The second movement is a slow, stately dance called a Sarabande. Originally a disreputable Central American dance exported to Europe in the 1700s, it became a key baroque dance form, especially in France. The music has three beats per measure, and in Mozart’s hands a simple initial melody evolves into florid, graceful and emotionally intense episodes.
A minuet and trio as the contrasting third movement was expected by this time in music history. Often the music has a rustic dance feel. In this case, Mozart’s minuet uses falling melodic gestures and unexpected dynamic shifts. The trio is a mostly delicate dialogue between winds and strings with a brusque but short-lived middle section.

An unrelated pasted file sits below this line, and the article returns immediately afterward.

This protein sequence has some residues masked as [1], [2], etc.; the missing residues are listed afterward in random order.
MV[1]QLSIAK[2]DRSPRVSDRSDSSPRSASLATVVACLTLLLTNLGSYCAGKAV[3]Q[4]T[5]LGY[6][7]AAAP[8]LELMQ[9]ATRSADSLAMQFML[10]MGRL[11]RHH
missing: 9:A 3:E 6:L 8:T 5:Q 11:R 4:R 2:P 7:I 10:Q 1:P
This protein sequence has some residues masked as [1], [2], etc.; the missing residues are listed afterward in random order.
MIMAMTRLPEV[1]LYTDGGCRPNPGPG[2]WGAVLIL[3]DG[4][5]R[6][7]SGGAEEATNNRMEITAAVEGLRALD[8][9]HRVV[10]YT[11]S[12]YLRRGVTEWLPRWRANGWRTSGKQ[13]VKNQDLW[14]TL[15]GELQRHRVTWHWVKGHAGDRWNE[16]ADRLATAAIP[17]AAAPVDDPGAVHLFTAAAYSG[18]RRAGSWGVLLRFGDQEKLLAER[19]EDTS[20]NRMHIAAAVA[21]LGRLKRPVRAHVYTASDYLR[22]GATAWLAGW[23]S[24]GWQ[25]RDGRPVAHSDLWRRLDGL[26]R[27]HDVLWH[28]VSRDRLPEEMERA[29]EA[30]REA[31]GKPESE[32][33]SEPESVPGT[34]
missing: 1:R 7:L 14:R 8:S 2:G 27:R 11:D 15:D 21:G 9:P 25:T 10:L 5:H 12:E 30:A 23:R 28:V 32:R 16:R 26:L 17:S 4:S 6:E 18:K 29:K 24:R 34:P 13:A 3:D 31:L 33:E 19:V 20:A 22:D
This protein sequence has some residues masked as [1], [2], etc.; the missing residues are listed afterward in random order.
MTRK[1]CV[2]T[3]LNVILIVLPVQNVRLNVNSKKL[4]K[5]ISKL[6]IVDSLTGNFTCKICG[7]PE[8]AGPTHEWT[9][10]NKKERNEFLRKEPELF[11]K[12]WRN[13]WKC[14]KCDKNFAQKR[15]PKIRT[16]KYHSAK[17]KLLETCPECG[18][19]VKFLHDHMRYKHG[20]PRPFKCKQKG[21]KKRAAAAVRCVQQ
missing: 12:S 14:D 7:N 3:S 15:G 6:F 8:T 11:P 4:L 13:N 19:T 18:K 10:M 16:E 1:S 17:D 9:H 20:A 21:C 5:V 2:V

The finale of the Jupiter Symphony is the subject of much study and excitement among musicians. The intrigue has to do with the layering of musical material that is perfectly chosen to allow for an infinite variety of interplay. There are four main subjects listeners should focus on. The first is the stretched opening melody by the violins. The second is a group of four notes (the same pitches!) played by the entire orchestra. The third figure is a fanfare followed by a motoric scale. The final main melody is an ascending partial scale with an ornament. The result of this genius collection of music is a movement of drama but with such solidity that the web of material is seen as a pillar of musical achievement.